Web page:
It's the day before Election Day

By Melissa Macaya, Meg Wagner, Mike Hayes and Veronica Rocha, CNN

Updated 0409 GMT (1209 HKT) November 3, 2020
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1:24 p.m. ET, November 2, 2020

Labor unions in battleground states campaign for Biden in final days of the election

From CNN's Vanessa Yurkevich

Key unions in battleground states across the country are getting out the vote in the final days of the election. 

In Pennsylvania, at least 500 laid off hospitality workers are canvassing in historically low turnout areas around Philadelphia on Monday and Tuesday to get out the vote. According to their union, Unite Here, members are knocking on 60 doors per minute, focusing on Black and Brown voters who are registered Democrats. The union endorsed Joe Biden in September.

“We are out here knocking for a change,” said Earlene Bly, Take Back 2020 Philly lead canvasser and former hotel room attendant. “We have a president in office who encourages division and spews hate. Change will not just happen because we want it to. We have to make it happen."

Hospitality workers around the country have been hit hard by the pandemic. Philadelphia lost half of its 77,000 hospitality jobs during the pandemic, where 70% of hotel workers are people of color.  

Pennsylvania is a key battleground state, where every vote will count. President Trump flipped the state in 2016 by winning a slim margin of 44,000 votes.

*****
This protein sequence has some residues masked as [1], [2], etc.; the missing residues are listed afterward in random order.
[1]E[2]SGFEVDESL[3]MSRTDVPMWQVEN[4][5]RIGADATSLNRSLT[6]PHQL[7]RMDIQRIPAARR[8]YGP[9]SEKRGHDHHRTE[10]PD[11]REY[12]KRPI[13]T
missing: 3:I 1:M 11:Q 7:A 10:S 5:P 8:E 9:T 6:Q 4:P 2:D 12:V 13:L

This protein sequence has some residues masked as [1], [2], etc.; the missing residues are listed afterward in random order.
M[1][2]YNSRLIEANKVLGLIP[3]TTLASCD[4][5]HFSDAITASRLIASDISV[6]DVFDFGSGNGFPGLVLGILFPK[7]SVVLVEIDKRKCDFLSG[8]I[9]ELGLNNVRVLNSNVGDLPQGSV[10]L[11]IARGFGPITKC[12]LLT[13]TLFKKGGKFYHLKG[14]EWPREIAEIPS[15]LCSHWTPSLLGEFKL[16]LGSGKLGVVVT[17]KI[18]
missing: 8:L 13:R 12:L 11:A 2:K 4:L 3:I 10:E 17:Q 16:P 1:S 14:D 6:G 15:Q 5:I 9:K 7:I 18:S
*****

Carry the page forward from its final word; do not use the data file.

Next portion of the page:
“We need to get out and vote,” said Kat Payne, a furloughed hotel housekeeper. “As long as we are not voting or not getting involved, we're not going to get out of this [pandemic]. So let's use our vote and let it count.”

In Nevada, 500 hospitality workers are canvassing, mobilizing voters, and making phone calls to voters in Reno and Las Vegas over the next two days. Since August 1st, members from the Culinary Union 226 — the largest of its kind in the US — have knocked on over 450,000 doors. Fifty-four percent of union members are Latinx — a key voting bloc in the state.  

“Donald Trump is a threat to the livelihoods of workers and our families,” said Geoconda Argüello-Kline, Secretary-Treasurer for the Culinary Union. “We are fighting to take back our country and we will deliver Nevada for Joe Biden and Kamala Harris. We know [they] will fight to protect Nevadans.”

The Culinary Union has 60,000 members and endorsed Joe Biden in September. Hillary Clinton won Nevada in the 2016 election.

The United Auto Workers union, based in the swing state of Michigan, is continuing with their GOTV efforts — but with new precautions during Covid-19. Through Election Day, instead of knocking on doors, members are making calls and texts from their homes or doing literature drops. The union, which says it has 400,000 members across the country, endorsed Joe Biden in April. 

As in previous elections, the union negotiated Election Day off for its members so they can go vote. President Trump won Michigan in 2016 by less than 1% of the vote.

12:41 p.m. ET, November 2, 2020

More than 158,000 absentee ballots in North Carolina are still outstanding, election officials say